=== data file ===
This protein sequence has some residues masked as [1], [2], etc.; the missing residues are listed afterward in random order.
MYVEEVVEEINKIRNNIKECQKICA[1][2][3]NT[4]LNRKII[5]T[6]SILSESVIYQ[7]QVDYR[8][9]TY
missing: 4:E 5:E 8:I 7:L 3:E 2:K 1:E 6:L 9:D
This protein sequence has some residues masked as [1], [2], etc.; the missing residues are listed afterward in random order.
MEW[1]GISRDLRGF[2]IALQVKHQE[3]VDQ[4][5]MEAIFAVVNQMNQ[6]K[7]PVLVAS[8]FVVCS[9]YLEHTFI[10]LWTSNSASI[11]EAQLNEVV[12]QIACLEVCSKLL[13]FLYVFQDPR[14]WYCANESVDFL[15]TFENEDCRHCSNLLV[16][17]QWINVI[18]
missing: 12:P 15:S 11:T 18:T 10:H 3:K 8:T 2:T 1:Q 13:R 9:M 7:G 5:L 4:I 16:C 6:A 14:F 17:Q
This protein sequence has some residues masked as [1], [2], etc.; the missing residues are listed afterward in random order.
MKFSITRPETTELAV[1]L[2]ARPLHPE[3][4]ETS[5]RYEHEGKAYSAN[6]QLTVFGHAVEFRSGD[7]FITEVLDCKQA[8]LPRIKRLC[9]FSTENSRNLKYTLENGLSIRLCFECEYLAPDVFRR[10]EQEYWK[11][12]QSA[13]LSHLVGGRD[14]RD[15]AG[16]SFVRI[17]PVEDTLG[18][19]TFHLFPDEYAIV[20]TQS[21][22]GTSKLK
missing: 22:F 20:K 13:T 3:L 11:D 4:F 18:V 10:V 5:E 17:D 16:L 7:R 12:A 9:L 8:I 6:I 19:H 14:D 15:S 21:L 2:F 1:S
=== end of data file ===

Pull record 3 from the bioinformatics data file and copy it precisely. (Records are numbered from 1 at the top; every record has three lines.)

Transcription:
This protein sequence has some residues masked as [1], [2], etc.; the missing residues are listed afterward in random order.
MKFSITRPETTELAV[1]L[2]ARPLHPE[3][4]ETS[5]RYEHEGKAYSAN[6]QLTVFGHAVEFRSGD[7]FITEVLDCKQA[8]LPRIKRLC[9]FSTENSRNLKYTLENGLSIRLCFECEYLAPDVFRR[10]EQEYWK[11][12]QSA[13]LSHLVGGRD[14]RD[15]AG[16]SFVRI[17]PVEDTLG[18][19]TFHLFPDEYAIV[20]TQS[21][22]GTSKLK
missing: 22:F 20:K 13:T 3:L 11:D 4:F 18:V 10:V 5:E 17:D 16:L 7:R 12:A 9:L 8:I 6:I 19:H 14:D 15:S 21:L 2:F 1:S